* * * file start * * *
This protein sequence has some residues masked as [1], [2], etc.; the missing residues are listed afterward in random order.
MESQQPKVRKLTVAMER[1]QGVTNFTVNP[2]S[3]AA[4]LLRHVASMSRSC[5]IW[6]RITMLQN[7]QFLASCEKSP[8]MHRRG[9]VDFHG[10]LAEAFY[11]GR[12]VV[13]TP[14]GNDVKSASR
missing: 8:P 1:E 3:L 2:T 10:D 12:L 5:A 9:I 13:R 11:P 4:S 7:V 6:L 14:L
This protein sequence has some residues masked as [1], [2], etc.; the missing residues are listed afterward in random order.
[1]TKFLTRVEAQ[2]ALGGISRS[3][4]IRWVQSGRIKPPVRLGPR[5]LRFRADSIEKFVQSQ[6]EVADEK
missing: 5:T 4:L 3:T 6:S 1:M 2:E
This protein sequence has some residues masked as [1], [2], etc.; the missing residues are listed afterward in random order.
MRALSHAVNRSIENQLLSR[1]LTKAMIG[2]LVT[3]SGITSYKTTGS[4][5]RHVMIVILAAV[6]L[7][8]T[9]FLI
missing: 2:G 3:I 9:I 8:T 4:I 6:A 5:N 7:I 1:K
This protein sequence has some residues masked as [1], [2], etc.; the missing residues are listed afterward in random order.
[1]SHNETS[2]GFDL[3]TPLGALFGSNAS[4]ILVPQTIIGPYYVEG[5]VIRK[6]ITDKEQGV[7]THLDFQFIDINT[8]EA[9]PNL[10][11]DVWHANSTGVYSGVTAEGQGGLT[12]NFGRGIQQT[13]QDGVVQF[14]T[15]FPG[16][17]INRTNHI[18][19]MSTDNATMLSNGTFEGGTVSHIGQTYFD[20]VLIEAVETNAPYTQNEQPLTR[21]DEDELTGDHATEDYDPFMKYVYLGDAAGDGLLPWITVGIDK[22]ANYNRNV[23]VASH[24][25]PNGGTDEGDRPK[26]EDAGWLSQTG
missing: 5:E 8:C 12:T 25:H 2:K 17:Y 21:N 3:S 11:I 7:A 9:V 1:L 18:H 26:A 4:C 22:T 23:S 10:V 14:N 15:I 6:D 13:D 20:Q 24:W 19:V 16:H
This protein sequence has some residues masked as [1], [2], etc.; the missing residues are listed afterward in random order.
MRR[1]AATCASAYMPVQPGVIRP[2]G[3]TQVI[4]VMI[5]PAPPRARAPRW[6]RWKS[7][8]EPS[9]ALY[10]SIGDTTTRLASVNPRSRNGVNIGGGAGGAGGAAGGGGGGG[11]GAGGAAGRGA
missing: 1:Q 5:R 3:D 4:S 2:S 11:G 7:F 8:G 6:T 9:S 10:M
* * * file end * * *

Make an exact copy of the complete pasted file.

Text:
This protein sequence has some residues masked as [1], [2], etc.; the missing residues are listed afterward in random order.
MESQQPKVRKLTVAMER[1]QGVTNFTVNP[2]S[3]AA[4]LLRHVASMSRSC[5]IW[6]RITMLQN[7]QFLASCEKSP[8]MHRRG[9]VDFHG[10]LAEAFY[11]GR[12]VV[13]TP[14]GNDVKSASR
missing: 8:P 1:E 3:L 2:T 10:D 12:L 5:A 9:I 13:R 11:P 4:S 7:V 6:L 14:L
This protein sequence has some residues masked as [1], [2], etc.; the missing residues are listed afterward in random order.
[1]TKFLTRVEAQ[2]ALGGISRS[3][4]IRWVQSGRIKPPVRLGPR[5]LRFRADSIEKFVQSQ[6]EVADEK
missing: 5:T 4:L 3:T 6:S 1:M 2:E
This protein sequence has some residues masked as [1], [2], etc.; the missing residues are listed afterward in random order.
MRALSHAVNRSIENQLLSR[1]LTKAMIG[2]LVT[3]SGITSYKTTGS[4][5]RHVMIVILAAV[6]L[7][8]T[9]FLI
missing: 2:G 3:I 9:I 8:T 4:I 6:A 5:N 7:I 1:K
This protein sequence has some residues masked as [1], [2], etc.; the missing residues are listed afterward in random order.
[1]SHNETS[2]GFDL[3]TPLGALFGSNAS[4]ILVPQTIIGPYYVEG[5]VIRK[6]ITDKEQGV[7]THLDFQFIDINT[8]EA[9]PNL[10][11]DVWHANSTGVYSGVTAEGQGGLT[12]NFGRGIQQT[13]QDGVVQF[14]T[15]FPG[16][17]INRTNHI[18][19]MSTDNATMLSNGTFEGGTVSHIGQTYFD[20]VLIEAVETNAPYTQNEQPLTR[21]DEDELTGDHATEDYDPFMKYVYLGDAAGDGLLPWITVGIDK[22]ANYNRNV[23]VASH[24][25]PNGGTDEGDRPK[26]EDAGWLSQTG
missing: 5:E 8:C 12:T 25:H 2:K 17:Y 21:N 3:S 11:I 7:A 9:V 1:L 18:H 26:A 4:C 22:T 23:S 10:V 14:N 15:I 6:D 13:D 20:Q 24:W 19:V 16:H
This protein sequence has some residues masked as [1], [2], etc.; the missing residues are listed afterward in random order.
MRR[1]AATCASAYMPVQPGVIRP[2]G[3]TQVI[4]VMI[5]PAPPRARAPRW[6]RWKS[7][8]EPS[9]ALY[10]SIGDTTTRLASVNPRSRNGVNIGGGAGGAGGAAGGGGGGG[11]GAGGAAGRGA
missing: 1:Q 5:R 3:D 4:S 2:S 11:G 7:F 8:G 6:T 9:S 10:M